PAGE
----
With Israel reeling from the freak storms that swept the country Thursday, the Hebrew papers on Friday dedicate much of their coverage to the damage incurred by the torrential downpour.
The press also grapples with the dreary political forecast, as yet another politician embroiled in a corruption scandal caves and accepts a plea bargain. Finally, El Al is flooded with complaints after a number of its pilots fail to show up to work in protest of their labor conditions, leaving hundreds of passengers stranded in Israel and abroad.
Yedioth Ahronoth leads with the turbulent weather, calling it “the heaviest rainfall in the month of May in the past 100 years.”
The paper reports that one of the unfortunate repercussions of the rainfall is that the sewage system is presently flowing into the ocean.
“The winter, which popped in for a short and impressive visit, brought with it some infuriating effects, one of the most troubling of which is the spilling of sewage in the sea. The swimming season opened just last week, and already a number of beaches will be closed.”
Yedioth explains that there is no formal separation between the water system that absorbs the rainfall, and the national sewage system, such that when massive amounts of rain hit unexpectedly, and the system cannot withstand it, Israel’s sewage is inevitably dumped in the Mediterranean, polluting its waters.
Israel Hayom reports that the downpour and scattered hailstorms damaged fruit crops. The paper quotes Dudi Ginsburg, the head of KANAT: The Insurance Fund for Natural Risks in Agriculture, who estimates that the damage wrought by the storm will amount to millions of shekels.
The papers also detail the plea bargain that the mayor of Bat Yam, Shlomo Lahiani, 48, secured with the state prosecution on Thursday to avoid corruption charges.
Lahiani pled guilty to three charges of breach and trust in exchange for striking the bribery and corruption allegations, Haaretz reports.
The Bat Yam mayor may face up to a year in prison, and sentencing will take place on June 11.
Haaretz writes that as a result of the plea bargain, which carry a conviction designated to involve “moral turpitude,” Lahiani, “who saw himself as a realistic candidate for prime minister, will be distanced from public service for seven years.”
“All my life I was a symbol and a model of my surroundings,” Lahiani said. “It’s important that I continue to be so. Therefore, I decided to take responsibility for [my] actions from ten years ago, that were mistakenly done at the beginning, in my early years as a public servant.”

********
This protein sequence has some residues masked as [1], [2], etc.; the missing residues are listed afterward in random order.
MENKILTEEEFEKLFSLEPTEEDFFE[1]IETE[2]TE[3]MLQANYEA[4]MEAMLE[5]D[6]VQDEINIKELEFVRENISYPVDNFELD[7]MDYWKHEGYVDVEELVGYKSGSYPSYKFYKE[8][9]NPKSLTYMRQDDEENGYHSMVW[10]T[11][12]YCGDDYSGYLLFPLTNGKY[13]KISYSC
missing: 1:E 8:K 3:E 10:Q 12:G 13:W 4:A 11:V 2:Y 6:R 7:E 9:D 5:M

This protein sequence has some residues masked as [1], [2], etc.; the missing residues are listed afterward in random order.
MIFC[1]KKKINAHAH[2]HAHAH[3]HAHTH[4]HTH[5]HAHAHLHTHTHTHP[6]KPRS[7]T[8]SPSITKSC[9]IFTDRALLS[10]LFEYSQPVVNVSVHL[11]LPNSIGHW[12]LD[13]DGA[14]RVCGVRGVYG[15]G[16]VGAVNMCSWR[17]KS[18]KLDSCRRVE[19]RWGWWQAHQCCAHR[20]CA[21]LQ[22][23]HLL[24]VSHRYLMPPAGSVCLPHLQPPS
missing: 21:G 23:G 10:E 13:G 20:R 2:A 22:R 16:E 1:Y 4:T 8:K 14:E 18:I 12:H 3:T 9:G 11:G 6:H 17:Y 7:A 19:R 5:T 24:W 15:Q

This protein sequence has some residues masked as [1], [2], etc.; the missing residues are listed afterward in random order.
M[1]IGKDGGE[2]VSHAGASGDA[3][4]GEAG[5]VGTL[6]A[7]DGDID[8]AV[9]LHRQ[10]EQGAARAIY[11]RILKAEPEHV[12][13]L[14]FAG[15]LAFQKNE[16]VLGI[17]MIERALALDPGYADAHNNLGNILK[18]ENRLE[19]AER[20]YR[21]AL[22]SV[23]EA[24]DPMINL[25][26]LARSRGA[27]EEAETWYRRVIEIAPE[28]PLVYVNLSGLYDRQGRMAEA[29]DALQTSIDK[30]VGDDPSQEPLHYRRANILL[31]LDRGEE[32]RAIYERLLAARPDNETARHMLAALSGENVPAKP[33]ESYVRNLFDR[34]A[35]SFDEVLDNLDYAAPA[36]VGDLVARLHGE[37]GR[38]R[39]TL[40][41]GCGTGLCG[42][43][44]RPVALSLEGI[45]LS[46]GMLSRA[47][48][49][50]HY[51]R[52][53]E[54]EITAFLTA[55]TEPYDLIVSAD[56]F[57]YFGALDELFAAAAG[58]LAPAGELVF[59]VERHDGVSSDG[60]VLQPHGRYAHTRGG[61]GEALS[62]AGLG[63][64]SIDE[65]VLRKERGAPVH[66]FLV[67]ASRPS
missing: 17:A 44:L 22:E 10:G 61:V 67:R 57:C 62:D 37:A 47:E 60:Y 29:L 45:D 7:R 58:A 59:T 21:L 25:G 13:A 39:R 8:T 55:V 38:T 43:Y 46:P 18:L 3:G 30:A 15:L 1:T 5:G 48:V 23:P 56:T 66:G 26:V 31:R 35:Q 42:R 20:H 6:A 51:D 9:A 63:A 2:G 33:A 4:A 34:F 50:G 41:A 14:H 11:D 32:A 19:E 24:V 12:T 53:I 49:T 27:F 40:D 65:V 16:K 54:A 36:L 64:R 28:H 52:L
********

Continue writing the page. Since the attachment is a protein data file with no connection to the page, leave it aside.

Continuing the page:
Yedioth elaborates further on the political ramifications of the “moral turpitude” designation. The mayor pledged as part of the plea bargain not to oppose a court decision to rule his offenses as having constituted moral turpitude, should it decide to impose such a ruling. Should Lahiani be subject to this decision, new mayoral elections will be held within 60 days.
The abrupt turnaround in Lahiani’s case, from his continual professions of innocence to the plea bargain, can be attributed to the “Holyland effect,” a legal source told the paper, referencing the high-level corruption trial that saw former prime minister Ehud Olmert convicted of bribery in a Jerusalem real estate scandal.
In an op-ed for the paper, Ariela Ringel Hoffman dubs the Lahiani case “Shlomyland.” It’s possible that the recent turn of events in the Holyland trial, during which Judge David Rosen showed the legal system to have zero tolerance for political corruption, affected Lahiani’s decision, she writes. Lahiani’s trial and plea bargain “represents another stage in the struggle to define the permissible and the forbidden in the public sector: what is tolerated and forgiven, and what is not tolerated and unforgivable.”
Israel Hayom dedicates its first pages to the El Al pilots’ wildcat strike, reporting that four flights – to London, Bucharest, Munich, and Budapest – were first delayed, and later canceled without warning, stranding hundreds of travelers in Ben Gurion Airport.
“In the past few days, several pilots stopped answering their phones and were inaccessible,” it writes. “Until now, the carrier managed to work it out by delaying flights and using larger aircraft, but yesterday a large number of pilots didn’t show, and it was not possible to get the flights out as planned.”
Passengers outside of Israel were also subject to cancellations of El Al flights, and none has yet received notification of a rescheduled flight or reimbursement. The cancellations will likely continue through Sunday, the paper reports, after which the airline is expected to be slapped with countless lawsuits and complaints.
Nir Tzuk, a representative of the El Al labor union, told the paper that the pilots had been subject to untenable working conditions. He claimed that every day, the airline had 5-10 flights that had no pilots assigned to them, and would ask pilots who had landed that day to cover those routes.
“This is not a strike, but there are not enough pilots,” he said.
Yedioth Ahronoth writes that Thursday’s events were the culmination of an ongoing labor dispute over the past year. The paper reports that thousands of El Al passengers have been affected by the strike, and that the airline is fuming over the pilots’ “illegal actions that damage both the company and its passengers.”